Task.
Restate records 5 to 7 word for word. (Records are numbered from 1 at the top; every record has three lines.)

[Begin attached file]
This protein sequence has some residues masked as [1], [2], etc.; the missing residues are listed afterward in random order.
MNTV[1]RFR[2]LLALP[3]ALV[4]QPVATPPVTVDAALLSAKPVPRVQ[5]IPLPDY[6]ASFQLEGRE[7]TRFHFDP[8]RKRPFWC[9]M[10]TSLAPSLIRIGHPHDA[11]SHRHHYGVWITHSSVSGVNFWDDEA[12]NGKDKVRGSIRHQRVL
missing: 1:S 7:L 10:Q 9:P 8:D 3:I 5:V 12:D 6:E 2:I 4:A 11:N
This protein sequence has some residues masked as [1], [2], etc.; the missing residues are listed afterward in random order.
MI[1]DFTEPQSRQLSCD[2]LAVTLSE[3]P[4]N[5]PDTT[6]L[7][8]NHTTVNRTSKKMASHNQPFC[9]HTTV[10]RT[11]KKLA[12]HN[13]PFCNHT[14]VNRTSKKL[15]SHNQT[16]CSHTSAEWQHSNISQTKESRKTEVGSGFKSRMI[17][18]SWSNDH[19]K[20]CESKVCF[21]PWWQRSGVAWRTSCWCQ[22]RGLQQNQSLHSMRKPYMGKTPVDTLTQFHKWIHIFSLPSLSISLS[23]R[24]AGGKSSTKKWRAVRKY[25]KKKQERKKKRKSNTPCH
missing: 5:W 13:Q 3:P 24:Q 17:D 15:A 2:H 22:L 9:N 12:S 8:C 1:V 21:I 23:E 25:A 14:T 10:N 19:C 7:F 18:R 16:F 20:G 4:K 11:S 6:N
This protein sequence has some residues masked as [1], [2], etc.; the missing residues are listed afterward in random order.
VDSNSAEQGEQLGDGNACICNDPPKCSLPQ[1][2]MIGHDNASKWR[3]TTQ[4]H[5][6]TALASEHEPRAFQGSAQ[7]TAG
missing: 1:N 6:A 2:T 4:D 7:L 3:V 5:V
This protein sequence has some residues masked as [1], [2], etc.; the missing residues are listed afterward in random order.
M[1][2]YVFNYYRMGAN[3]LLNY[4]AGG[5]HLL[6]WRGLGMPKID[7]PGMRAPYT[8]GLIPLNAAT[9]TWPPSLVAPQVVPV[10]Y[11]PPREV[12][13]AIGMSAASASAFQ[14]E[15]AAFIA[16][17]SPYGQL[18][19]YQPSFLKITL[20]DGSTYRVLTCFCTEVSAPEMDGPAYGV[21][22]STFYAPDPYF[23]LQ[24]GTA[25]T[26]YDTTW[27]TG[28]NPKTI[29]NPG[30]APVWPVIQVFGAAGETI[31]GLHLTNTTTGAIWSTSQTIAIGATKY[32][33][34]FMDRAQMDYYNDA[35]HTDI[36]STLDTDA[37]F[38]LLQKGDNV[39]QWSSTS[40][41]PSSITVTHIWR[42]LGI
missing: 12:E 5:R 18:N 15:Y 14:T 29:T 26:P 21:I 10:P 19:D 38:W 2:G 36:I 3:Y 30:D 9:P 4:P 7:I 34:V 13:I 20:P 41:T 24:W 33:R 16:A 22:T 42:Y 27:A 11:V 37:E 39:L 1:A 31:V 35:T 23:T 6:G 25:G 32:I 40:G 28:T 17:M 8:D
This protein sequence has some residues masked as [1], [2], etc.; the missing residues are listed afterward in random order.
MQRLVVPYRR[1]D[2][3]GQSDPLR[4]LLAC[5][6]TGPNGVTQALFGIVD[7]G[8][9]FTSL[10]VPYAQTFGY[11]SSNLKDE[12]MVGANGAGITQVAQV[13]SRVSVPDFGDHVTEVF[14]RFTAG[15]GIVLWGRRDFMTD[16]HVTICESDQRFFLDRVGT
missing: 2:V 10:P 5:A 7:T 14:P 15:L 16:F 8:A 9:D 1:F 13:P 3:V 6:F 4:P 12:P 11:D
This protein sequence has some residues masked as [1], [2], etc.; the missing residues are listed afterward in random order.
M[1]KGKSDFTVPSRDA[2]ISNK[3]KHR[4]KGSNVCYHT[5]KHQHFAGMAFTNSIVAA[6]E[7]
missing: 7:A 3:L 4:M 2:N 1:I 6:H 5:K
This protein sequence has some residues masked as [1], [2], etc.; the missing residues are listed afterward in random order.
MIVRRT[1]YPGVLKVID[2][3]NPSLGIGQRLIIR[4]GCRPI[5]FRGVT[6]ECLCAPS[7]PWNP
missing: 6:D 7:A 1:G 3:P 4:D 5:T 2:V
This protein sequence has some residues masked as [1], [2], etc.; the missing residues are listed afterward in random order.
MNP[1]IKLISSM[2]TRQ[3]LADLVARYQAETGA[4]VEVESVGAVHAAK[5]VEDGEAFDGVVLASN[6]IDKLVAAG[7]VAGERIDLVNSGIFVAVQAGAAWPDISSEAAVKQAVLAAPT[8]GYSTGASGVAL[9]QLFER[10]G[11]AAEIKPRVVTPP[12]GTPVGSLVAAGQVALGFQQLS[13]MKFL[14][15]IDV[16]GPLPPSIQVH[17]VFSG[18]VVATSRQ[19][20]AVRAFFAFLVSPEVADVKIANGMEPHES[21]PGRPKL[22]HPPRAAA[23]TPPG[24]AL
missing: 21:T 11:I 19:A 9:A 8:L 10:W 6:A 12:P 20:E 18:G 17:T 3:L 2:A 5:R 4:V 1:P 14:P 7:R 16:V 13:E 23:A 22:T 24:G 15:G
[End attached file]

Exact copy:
This protein sequence has some residues masked as [1], [2], etc.; the missing residues are listed afterward in random order.
MQRLVVPYRR[1]D[2][3]GQSDPLR[4]LLAC[5][6]TGPNGVTQALFGIVD[7]G[8][9]FTSL[10]VPYAQTFGY[11]SSNLKDE[12]MVGANGAGITQVAQV[13]SRVSVPDFGDHVTEVF[14]RFTAG[15]GIVLWGRRDFMTD[16]HVTICESDQRFFLDRVGT
missing: 2:V 10:P 5:A 7:T 14:P 15:L 16:F 8:A 9:D 1:F 13:P 3:V 6:F 4:P 12:P 11:D
This protein sequence has some residues masked as [1], [2], etc.; the missing residues are listed afterward in random order.
M[1]KGKSDFTVPSRDA[2]ISNK[3]KHR[4]KGSNVCYHT[5]KHQHFAGMAFTNSIVAA[6]E[7]
missing: 7:A 3:L 4:M 2:N 1:I 6:H 5:K
This protein sequence has some residues masked as [1], [2], etc.; the missing residues are listed afterward in random order.
MIVRRT[1]YPGVLKVID[2][3]NPSLGIGQRLIIR[4]GCRPI[5]FRGVT[6]ECLCAPS[7]PWNP
missing: 6:D 7:A 1:G 3:P 4:D 5:T 2:V